Managing environment variables in projects

Tucking away environment variables within the code can lead to maintenance headaches

Far too often in software projects, I come across the following:

if (process.env.RUN_SOMETHING) {
runSomething();
}

There is innately nothing wrong with this piece of code, it could be in file something.js on line 467, or in anotherThing.js on line 249. On its own, there simply is no fault to be found with this means of implementation. But when a project scales, this seemingly simple code pattern can lead to maintenance headaches; with the messy, decentralized and likely undocumented use of environment variables, which when used can have great impacts on the behavior of the application.

Profound picture to underline the importance of managing environment variables

Rather than referencing environment variables within the code, we should aim to centralize the use of environment variables, creating a self-documenting source of truth for all the environment variables within the application. The obvious location for this information is the config directory alongside all the other application settings. Here we could set defaults, separate the initialization by the environment, cast the environment variable into the expected type and make it easier to test different conditions without adjusting the environment variable.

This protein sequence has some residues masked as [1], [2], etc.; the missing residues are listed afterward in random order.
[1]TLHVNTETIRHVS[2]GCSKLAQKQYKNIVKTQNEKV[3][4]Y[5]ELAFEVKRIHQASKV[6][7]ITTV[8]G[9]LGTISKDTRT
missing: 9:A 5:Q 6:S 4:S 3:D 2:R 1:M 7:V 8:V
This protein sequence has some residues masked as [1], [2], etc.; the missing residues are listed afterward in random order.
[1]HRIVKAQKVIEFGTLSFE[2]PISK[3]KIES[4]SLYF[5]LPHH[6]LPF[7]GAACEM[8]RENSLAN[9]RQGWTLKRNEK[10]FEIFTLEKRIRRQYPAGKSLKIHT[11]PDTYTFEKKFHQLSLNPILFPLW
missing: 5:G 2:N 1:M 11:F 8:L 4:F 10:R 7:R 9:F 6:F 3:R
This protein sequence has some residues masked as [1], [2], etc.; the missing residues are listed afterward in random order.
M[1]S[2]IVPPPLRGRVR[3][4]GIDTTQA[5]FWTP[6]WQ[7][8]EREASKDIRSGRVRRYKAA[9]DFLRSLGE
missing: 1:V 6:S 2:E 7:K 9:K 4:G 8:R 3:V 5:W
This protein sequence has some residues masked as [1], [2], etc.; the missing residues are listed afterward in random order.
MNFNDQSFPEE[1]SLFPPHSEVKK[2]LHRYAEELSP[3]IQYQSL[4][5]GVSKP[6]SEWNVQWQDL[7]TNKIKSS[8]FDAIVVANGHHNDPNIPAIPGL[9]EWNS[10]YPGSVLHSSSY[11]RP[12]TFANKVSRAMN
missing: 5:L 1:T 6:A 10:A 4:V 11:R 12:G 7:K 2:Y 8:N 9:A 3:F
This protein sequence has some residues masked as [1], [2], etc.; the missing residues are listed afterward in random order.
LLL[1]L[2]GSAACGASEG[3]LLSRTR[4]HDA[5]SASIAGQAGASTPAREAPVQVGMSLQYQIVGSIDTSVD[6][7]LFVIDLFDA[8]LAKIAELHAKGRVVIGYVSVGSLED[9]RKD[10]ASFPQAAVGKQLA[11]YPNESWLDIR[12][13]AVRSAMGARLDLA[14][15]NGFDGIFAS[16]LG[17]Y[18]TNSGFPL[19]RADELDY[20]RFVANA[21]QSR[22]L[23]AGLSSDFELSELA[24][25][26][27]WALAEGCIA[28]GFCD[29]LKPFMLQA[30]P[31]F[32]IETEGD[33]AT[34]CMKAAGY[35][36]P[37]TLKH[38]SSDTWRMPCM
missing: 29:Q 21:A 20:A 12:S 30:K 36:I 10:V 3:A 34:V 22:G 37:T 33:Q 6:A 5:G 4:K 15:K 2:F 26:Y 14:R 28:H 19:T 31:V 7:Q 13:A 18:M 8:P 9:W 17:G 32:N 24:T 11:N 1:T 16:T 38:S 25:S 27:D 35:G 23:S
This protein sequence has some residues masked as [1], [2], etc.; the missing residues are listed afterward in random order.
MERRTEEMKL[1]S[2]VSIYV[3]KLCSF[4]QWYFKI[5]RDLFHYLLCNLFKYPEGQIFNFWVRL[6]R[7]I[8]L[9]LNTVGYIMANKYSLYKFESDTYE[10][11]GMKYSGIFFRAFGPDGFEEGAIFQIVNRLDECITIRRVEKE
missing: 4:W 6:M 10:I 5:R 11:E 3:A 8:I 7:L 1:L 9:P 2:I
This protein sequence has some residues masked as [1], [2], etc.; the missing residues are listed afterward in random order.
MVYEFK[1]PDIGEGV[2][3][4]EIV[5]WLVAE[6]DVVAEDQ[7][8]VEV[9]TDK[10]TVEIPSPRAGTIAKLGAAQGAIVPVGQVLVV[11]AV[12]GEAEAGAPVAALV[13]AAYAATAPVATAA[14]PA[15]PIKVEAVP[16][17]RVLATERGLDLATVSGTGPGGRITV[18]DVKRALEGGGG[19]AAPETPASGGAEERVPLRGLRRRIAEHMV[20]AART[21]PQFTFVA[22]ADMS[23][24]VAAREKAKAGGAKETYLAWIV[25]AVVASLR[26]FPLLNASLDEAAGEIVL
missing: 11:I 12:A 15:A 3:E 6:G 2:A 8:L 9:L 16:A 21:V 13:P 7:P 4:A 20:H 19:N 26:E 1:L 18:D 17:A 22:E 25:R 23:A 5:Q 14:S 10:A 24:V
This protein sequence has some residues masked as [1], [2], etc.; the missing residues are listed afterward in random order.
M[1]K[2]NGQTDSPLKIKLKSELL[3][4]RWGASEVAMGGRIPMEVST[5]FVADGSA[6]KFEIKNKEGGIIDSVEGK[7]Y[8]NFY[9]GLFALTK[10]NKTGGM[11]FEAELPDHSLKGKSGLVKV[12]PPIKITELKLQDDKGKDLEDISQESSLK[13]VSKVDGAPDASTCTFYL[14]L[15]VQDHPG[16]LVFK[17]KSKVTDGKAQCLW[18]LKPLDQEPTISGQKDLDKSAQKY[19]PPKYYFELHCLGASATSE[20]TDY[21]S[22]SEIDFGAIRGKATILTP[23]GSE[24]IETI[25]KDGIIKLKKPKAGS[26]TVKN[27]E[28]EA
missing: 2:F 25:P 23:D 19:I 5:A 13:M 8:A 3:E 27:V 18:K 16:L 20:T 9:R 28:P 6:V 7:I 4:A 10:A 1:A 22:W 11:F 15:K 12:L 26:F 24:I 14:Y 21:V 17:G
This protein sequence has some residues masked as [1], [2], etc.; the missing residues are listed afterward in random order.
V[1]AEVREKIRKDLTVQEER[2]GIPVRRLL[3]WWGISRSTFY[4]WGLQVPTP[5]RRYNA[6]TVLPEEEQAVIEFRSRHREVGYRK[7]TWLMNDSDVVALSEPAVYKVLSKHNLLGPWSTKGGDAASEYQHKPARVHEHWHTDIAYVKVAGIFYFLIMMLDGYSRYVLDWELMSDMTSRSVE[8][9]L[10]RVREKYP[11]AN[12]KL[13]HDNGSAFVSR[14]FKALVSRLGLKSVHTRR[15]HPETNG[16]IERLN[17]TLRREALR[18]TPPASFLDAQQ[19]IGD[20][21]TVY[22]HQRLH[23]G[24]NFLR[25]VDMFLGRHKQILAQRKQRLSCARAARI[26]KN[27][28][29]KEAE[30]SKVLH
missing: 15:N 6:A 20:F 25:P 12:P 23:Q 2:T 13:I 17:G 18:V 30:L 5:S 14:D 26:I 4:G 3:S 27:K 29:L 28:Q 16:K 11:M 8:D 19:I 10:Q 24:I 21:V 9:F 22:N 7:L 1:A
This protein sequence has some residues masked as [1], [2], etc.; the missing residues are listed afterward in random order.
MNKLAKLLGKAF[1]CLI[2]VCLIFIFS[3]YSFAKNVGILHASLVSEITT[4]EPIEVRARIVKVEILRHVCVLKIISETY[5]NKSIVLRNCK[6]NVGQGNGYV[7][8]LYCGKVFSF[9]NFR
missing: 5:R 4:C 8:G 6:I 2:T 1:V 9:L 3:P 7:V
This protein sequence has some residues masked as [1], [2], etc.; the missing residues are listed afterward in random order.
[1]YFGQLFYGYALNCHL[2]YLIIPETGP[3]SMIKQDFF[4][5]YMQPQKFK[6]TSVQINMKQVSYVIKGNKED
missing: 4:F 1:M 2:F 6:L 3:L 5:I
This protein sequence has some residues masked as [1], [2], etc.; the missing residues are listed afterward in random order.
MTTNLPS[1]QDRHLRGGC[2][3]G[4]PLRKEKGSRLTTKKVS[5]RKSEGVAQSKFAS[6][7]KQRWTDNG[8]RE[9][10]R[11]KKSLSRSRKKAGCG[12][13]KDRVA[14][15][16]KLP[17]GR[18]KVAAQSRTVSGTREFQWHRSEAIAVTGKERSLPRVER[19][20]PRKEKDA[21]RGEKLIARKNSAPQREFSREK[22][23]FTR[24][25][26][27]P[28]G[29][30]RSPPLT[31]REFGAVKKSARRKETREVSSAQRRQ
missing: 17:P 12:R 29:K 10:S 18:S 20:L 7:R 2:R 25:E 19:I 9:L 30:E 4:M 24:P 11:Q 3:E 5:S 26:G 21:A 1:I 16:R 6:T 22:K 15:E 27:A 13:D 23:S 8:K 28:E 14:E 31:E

Thus within our code, we could simply reference the config.

However, as with most other best practices in programming, the requisite for this format of code organization is vigilance. But with effort to code quality and maintenance, we can reduce this overhead and make a simpler time of it for developers to grasp the environment-specified capabilities of the application without digging into the codebase.